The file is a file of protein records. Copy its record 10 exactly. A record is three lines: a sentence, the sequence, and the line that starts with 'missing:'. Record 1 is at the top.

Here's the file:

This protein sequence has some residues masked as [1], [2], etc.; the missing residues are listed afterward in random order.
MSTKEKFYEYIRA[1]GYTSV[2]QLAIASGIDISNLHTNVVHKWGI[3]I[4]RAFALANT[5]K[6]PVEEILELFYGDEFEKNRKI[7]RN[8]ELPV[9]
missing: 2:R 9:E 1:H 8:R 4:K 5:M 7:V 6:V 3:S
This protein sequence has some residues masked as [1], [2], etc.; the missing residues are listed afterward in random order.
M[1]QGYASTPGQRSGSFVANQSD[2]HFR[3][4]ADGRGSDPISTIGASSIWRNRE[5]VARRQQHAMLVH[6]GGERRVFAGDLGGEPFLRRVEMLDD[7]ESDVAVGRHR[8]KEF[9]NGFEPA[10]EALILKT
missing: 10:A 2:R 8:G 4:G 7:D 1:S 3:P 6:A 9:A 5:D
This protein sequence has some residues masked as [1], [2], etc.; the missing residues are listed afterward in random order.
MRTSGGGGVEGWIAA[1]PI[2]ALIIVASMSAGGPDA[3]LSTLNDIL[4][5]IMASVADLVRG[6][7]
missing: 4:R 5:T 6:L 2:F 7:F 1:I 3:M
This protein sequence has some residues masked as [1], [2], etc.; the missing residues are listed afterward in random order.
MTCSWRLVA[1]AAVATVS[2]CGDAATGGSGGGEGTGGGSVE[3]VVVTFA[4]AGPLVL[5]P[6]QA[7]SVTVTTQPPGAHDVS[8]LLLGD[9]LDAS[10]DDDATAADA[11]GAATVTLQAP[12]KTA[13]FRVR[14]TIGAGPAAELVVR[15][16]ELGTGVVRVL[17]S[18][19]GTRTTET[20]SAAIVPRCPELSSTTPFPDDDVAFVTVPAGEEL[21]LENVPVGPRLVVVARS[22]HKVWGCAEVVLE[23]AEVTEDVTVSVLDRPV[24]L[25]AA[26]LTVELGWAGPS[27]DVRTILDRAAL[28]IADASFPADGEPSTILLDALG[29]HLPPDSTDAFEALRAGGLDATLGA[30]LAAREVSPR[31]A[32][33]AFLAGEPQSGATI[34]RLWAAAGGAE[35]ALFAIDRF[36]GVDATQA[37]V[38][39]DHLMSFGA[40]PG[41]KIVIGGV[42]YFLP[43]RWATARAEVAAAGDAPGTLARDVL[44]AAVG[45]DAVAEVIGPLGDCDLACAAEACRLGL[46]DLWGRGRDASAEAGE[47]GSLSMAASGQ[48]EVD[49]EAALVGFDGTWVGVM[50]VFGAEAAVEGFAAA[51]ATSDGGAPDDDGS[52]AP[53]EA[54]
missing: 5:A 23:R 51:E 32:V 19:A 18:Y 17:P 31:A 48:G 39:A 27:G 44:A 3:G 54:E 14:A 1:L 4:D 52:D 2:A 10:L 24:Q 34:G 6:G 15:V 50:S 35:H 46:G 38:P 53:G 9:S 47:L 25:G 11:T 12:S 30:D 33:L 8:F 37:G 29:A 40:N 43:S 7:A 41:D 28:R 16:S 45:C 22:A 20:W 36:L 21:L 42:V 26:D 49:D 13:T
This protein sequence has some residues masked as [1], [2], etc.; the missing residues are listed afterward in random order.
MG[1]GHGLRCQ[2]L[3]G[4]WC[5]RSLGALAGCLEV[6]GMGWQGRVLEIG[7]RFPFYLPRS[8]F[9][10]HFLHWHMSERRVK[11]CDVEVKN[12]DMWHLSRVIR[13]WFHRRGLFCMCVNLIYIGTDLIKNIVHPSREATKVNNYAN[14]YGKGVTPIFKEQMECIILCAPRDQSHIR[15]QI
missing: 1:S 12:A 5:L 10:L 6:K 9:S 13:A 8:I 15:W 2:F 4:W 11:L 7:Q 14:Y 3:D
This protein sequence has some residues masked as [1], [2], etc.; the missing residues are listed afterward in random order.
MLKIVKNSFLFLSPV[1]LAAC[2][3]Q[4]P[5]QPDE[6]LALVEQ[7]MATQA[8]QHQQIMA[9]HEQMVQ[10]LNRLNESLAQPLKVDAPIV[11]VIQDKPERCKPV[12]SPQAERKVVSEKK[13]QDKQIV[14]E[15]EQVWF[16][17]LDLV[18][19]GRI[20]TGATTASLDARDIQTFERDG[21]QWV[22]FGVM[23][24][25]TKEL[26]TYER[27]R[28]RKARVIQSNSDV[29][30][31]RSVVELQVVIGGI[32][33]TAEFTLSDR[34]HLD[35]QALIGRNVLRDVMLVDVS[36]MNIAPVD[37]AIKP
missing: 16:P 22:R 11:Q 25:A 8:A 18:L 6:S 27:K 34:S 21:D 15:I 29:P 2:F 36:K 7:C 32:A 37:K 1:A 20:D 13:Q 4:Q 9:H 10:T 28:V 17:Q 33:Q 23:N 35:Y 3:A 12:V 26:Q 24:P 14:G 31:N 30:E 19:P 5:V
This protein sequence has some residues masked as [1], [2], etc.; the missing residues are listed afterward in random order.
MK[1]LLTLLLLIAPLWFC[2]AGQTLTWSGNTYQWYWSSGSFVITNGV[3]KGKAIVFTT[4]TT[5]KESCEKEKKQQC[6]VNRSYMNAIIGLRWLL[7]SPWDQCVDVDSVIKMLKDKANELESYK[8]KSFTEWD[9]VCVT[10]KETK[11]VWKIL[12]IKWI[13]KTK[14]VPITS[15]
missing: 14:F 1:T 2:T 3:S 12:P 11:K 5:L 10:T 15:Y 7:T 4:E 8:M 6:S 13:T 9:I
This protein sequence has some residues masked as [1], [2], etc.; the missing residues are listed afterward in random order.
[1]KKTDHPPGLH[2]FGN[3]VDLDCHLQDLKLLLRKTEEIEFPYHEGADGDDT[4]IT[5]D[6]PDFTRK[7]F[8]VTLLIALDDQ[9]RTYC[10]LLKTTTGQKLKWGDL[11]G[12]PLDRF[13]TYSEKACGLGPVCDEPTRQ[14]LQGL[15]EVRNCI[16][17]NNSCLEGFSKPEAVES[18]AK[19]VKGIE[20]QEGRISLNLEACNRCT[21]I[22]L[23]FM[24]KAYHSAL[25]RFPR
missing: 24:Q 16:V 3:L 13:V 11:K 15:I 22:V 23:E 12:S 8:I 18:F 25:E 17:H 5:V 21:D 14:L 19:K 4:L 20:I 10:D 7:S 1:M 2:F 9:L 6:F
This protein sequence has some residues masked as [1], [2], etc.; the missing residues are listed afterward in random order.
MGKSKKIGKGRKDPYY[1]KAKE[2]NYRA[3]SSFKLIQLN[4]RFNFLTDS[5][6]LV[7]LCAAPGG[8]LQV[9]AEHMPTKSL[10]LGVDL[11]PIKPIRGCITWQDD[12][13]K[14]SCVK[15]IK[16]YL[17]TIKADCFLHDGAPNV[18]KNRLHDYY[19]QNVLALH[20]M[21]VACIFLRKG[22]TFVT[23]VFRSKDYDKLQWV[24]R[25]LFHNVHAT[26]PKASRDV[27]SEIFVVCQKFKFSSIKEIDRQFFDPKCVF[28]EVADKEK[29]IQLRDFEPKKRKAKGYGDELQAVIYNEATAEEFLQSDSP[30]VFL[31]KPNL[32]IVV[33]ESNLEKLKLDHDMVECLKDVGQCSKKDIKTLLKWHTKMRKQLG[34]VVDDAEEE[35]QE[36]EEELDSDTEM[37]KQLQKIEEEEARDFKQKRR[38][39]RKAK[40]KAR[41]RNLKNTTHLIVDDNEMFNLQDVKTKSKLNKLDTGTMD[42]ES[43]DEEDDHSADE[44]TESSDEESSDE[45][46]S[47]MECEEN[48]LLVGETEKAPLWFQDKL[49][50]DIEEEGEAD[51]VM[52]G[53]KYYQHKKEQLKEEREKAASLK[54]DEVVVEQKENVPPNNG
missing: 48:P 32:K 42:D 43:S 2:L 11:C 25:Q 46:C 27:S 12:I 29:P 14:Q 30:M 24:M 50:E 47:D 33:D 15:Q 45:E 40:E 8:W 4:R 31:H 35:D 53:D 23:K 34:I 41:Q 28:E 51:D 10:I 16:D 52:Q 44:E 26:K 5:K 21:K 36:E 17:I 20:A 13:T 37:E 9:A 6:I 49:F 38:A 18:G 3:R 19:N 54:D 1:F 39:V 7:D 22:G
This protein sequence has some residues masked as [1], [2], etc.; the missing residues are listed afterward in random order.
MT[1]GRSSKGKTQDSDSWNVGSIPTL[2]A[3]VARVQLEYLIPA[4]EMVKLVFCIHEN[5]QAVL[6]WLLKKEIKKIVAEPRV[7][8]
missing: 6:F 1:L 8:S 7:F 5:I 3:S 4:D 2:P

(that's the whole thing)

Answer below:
This protein sequence has some residues masked as [1], [2], etc.; the missing residues are listed afterward in random order.
MT[1]GRSSKGKTQDSDSWNVGSIPTL[2]A[3]VARVQLEYLIPA[4]EMVKLVFCIHEN[5]QAVL[6]WLLKKEIKKIVAEPRV[7][8]
missing: 6:F 1:L 8:S 7:F 5:I 3:S 4:D 2:P